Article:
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The Great Depression
The Great Depression
began with the stock
market crash on
October 29, 1929,
also known as Black
Tuesday.
The Depression had
devastating effects in
the US, and around
the world.
Street scene on Black Tuesday
People who had gone
to bed with
thousands of
dollars in the bank
woke up to
discover that they
only had the
money in their
pockets.
Car for sale in New York
People in the Plains States
were particularly hard
hit with a severe
drought, dust storms,
and the Depression.
Many came west to find
work. So many
migrated from
Oklahoma, they
become known as
“Okies.”
The “Okies” were also trying to escape the “Dust Bowl,” a
series of dust storms that caused major agricultural
damage to the Great Plains from 1930 to 1936. At times,
the clouds blackened the sky all the way to California.
Millions of acres of farmland became useless, and
hundreds of thousands of families were forced to leave
their homes.
Families on the road,
traveling west.
Leaving South
Dakota for
Oregon
Okies driving to
California
Migrant families camped out
Cooking supper in a
shanty, a temporary
home
Squatter’s shack
Farmers
sometimes
allowed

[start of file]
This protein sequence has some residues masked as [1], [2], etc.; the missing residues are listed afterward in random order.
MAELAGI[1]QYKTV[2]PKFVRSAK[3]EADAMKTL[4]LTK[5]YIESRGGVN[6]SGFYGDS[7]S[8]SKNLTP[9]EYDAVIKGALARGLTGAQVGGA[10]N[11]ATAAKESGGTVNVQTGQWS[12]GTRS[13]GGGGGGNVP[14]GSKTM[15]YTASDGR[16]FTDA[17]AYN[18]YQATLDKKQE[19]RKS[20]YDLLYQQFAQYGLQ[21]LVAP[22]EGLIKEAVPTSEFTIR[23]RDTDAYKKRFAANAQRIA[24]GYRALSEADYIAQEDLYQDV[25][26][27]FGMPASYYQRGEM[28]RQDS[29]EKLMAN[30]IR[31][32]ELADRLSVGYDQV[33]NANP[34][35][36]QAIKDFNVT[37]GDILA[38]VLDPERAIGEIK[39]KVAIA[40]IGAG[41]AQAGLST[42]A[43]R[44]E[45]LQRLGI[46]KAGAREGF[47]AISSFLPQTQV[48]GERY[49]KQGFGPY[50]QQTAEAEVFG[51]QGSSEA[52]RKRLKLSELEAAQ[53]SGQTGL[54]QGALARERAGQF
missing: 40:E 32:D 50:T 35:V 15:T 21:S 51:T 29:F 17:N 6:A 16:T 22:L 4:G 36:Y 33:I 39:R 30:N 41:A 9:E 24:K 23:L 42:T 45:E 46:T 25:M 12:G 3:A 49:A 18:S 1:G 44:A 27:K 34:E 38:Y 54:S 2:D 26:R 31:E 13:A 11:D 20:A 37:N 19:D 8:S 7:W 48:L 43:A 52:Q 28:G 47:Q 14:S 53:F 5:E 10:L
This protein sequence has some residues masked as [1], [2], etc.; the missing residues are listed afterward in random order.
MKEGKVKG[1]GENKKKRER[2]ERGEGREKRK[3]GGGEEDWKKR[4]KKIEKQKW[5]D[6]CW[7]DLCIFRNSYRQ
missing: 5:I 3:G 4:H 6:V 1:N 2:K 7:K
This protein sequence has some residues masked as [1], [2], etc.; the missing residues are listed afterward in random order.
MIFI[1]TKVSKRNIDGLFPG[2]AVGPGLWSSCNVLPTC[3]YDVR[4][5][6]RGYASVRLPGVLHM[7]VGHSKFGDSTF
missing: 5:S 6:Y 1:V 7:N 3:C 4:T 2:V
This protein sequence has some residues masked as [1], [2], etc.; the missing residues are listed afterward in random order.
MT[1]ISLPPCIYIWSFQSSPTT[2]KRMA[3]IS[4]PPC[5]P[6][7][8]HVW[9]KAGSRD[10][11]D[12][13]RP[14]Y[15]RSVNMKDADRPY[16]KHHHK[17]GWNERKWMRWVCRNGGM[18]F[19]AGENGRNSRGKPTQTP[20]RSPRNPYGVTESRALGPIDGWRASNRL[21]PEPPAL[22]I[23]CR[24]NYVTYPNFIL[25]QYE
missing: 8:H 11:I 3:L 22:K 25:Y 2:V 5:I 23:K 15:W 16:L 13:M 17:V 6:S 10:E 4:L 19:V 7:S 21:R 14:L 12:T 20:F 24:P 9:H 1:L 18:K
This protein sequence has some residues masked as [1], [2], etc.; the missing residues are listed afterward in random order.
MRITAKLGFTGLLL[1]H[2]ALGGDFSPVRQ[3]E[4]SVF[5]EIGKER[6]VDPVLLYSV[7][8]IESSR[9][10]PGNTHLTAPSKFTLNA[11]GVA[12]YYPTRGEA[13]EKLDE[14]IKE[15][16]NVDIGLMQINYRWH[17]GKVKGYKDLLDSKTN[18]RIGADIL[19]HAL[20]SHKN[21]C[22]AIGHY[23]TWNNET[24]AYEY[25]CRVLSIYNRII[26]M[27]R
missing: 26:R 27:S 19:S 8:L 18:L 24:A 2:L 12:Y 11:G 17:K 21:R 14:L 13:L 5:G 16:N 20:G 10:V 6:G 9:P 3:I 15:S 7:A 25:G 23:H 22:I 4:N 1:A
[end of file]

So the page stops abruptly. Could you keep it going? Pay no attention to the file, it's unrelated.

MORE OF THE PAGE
migrant
workers and
families to
camp while
they were
harvesting
crops. This
often led to
“squatter
camps” where
people began
living in
throwntogether
shacks.
18 year old mother at a migrant camp
A school for migrant worker’s kids
Christmas dinner for a migrant family
Breadlines became common, as people
struggled to feed themselves and their
families
Jobs were
scarce as the
unemployment
levels soared
Migrant workers camp
Dorothea Lange’s
photo, “Migrant
Mother,” perhaps
the most famous
image from the
Great Depression
John Steinbeck
John Steinbeck (19021968) was one of the
best-known and most
widely read American
writers of the 20th
century. Steinbeck grew
up in the Salinas Valley
region of California, an
agricultural area, a
diverse place of rich
migratory and immigrant
history.
Salinas,
California
In 1937, John Steinbeck
published his novella “Of
Mice and Men,” the
tragic story of two
migrant ranch workers,
George and Lennie,
during the Great
Depression in California.
Of Mice and Men
The title is taken from Robert
Burns' poem, To a Mouse, often
quoted as: "The best-laid plans of
mice and men often go awry."
Required reading in many
American, Australian, British, New
Zealand, and Canadian high
schools, Of Mice and Men has been
a frequent target of censors for what
some consider "offensive" and
"vulgar" language; consequently, it
appears on the American Library
Association's list of the Most
Challenged Books of 21st Century.
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The Great Depression - North Bend Oregon School …